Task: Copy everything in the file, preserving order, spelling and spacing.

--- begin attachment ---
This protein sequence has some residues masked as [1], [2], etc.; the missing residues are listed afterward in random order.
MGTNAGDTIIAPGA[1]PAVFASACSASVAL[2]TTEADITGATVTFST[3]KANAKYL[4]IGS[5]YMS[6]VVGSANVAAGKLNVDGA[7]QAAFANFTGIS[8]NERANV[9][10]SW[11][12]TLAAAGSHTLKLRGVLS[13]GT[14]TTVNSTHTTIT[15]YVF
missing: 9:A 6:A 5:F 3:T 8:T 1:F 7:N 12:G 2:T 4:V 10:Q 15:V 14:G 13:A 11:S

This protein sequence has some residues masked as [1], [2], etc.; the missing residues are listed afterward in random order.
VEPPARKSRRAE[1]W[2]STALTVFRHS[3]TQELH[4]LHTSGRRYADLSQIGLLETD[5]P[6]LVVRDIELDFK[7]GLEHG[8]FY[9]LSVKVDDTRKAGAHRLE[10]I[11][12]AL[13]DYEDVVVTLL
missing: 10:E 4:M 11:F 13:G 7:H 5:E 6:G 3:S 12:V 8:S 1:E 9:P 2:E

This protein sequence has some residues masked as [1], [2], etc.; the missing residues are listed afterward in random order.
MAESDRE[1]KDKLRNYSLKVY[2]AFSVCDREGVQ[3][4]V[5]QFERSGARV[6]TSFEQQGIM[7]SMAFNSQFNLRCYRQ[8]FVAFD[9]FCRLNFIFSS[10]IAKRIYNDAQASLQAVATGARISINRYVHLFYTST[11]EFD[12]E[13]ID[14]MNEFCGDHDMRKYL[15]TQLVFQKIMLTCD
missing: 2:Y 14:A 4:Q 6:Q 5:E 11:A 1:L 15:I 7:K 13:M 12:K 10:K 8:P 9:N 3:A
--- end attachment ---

This protein sequence has some residues masked as [1], [2], etc.; the missing residues are listed afterward in random order.
MGTNAGDTIIAPGA[1]PAVFASACSASVAL[2]TTEADITGATVTFST[3]KANAKYL[4]IGS[5]YMS[6]VVGSANVAAGKLNVDGA[7]QAAFANFTGIS[8]NERANV[9][10]SW[11][12]TLAAAGSHTLKLRGVLS[13]GT[14]TTVNSTHTTIT[15]YVF
missing: 9:A 6:A 5:F 3:T 8:T 1:F 7:N 12:G 2:T 4:V 10:Q 15:V 14:G 13:A 11:S

This protein sequence has some residues masked as [1], [2], etc.; the missing residues are listed afterward in random order.
VEPPARKSRRAE[1]W[2]STALTVFRHS[3]TQELH[4]LHTSGRRYADLSQIGLLETD[5]P[6]LVVRDIELDFK[7]GLEHG[8]FY[9]LSVKVDDTRKAGAHRLE[10]I[11][12]AL[13]DYEDVVVTLL
missing: 10:E 4:M 11:F 13:G 7:H 5:E 6:G 3:S 12:V 8:S 1:E 9:P 2:E

This protein sequence has some residues masked as [1], [2], etc.; the missing residues are listed afterward in random order.
MAESDRE[1]KDKLRNYSLKVY[2]AFSVCDREGVQ[3][4]V[5]QFERSGARV[6]TSFEQQGIM[7]SMAFNSQFNLRCYRQ[8]FVAFD[9]FCRLNFIFSS[10]IAKRIYNDAQASLQAVATGARISINRYVHLFYTST[11]EFD[12]E[13]ID[14]MNEFCGDHDMRKYL[15]TQLVFQKIMLTCD
missing: 2:Y 14:A 4:Q 6:Q 5:E 11:A 1:L 15:I 7:K 13:M 12:K 10:K 8:P 9:N 3:A